The Commonwealth of Massachusetts initiated the Extended Care Career Ladder Initiative
(ECCLI) as part of a broader Nursing Home Quality Initiative, adopted by the Legislature in 2000.
This legislation is a response to high turnover and vacancies among paraprofessionals in
long-term care, creating instability that threatens quality and access to health care.
Basic to these initiatives is the equation of good care for consumers with good jobs and
opportunities for frontline caregivers. Thus it asks long-term care providers to partner with
other organizations (including community based groups, unions, work force development
agencies, community colleges, and other long-term care providers) to mount demonstration
projects that offer insight into new care-giving and workplace practices that improve the
quality of care and the quality of jobs. These projects should also demonstrate how the
accomplishment of care giving and workforce quality goals can be mutually reinforcing.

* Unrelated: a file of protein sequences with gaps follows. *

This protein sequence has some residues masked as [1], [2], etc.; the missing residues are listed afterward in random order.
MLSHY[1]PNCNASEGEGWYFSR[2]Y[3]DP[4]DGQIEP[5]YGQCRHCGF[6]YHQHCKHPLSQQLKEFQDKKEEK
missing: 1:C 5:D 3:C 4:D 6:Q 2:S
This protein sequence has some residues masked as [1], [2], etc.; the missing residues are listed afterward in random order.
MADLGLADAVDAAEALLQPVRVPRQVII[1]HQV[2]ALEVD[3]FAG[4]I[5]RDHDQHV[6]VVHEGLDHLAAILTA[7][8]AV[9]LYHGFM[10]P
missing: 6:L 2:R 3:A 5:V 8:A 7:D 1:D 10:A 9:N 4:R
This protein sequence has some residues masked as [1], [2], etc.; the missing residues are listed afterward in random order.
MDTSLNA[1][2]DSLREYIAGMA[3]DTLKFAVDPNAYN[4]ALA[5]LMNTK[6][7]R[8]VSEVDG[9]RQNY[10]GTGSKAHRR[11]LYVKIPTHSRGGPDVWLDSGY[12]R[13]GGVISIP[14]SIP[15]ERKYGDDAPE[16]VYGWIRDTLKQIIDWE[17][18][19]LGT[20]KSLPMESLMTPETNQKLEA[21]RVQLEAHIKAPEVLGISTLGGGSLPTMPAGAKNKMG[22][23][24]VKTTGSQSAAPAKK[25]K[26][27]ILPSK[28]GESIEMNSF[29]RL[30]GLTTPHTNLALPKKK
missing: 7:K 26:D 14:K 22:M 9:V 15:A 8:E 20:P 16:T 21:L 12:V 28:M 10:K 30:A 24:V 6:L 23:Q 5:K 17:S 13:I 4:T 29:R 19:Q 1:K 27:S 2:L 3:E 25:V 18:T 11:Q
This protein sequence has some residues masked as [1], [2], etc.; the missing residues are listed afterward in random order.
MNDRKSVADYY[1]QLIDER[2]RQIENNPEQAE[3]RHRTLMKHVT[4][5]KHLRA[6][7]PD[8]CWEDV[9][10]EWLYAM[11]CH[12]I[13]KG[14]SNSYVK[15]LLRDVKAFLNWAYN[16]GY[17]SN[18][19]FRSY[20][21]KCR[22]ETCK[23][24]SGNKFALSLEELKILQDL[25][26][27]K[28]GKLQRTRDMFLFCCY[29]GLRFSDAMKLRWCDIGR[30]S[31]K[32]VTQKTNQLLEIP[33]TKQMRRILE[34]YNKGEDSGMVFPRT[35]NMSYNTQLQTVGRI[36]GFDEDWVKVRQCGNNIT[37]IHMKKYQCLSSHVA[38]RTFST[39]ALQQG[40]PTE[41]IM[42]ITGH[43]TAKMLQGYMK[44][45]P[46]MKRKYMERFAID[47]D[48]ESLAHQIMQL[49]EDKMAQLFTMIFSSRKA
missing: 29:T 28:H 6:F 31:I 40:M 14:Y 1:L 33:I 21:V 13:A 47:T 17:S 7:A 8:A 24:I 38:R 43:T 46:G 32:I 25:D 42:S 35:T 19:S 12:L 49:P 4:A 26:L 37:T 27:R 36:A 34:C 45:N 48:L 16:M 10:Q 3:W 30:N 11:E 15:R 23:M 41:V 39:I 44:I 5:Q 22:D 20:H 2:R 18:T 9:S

Sponsors hope that such projects will offer clear and replicable models for both the
long term care industry, and the workforce development community that supports the industry
and its potential and existing labor force.
ECCLI'S overall program goal is to promote systemic change and build capacity
within the long-term care and work force development communities in support of the
following goals and objectives: (1)Improve quality of care; (2) Promote skill development;
(3) Create and institutionalize career ladders and other workplace practices that
support and develop workers; and (4) Improve employee retention.
The attached baseline evaluation report is presented as a working paper for the information
of researchers and practitioners in the field of nursing home quality and workforce development.
It covers the period from March 2001 to June 2001 when the ECCLI program was getting
underway, and was submitted to the Commonwealth Corporation of Massachusetts, the
quasi--public agency that is administering the funds from the Nursing Home Quality
Initiative. Future reports will analyze data collected by the researchers after this baseline and
Major findings include insight into the process of forming consortia across unfamiliar realms of
human services (health care and workforce development and education), and challenges for the
participants as they consider and implement organizational change as well as training
programs for frontline workers as well as supervisors.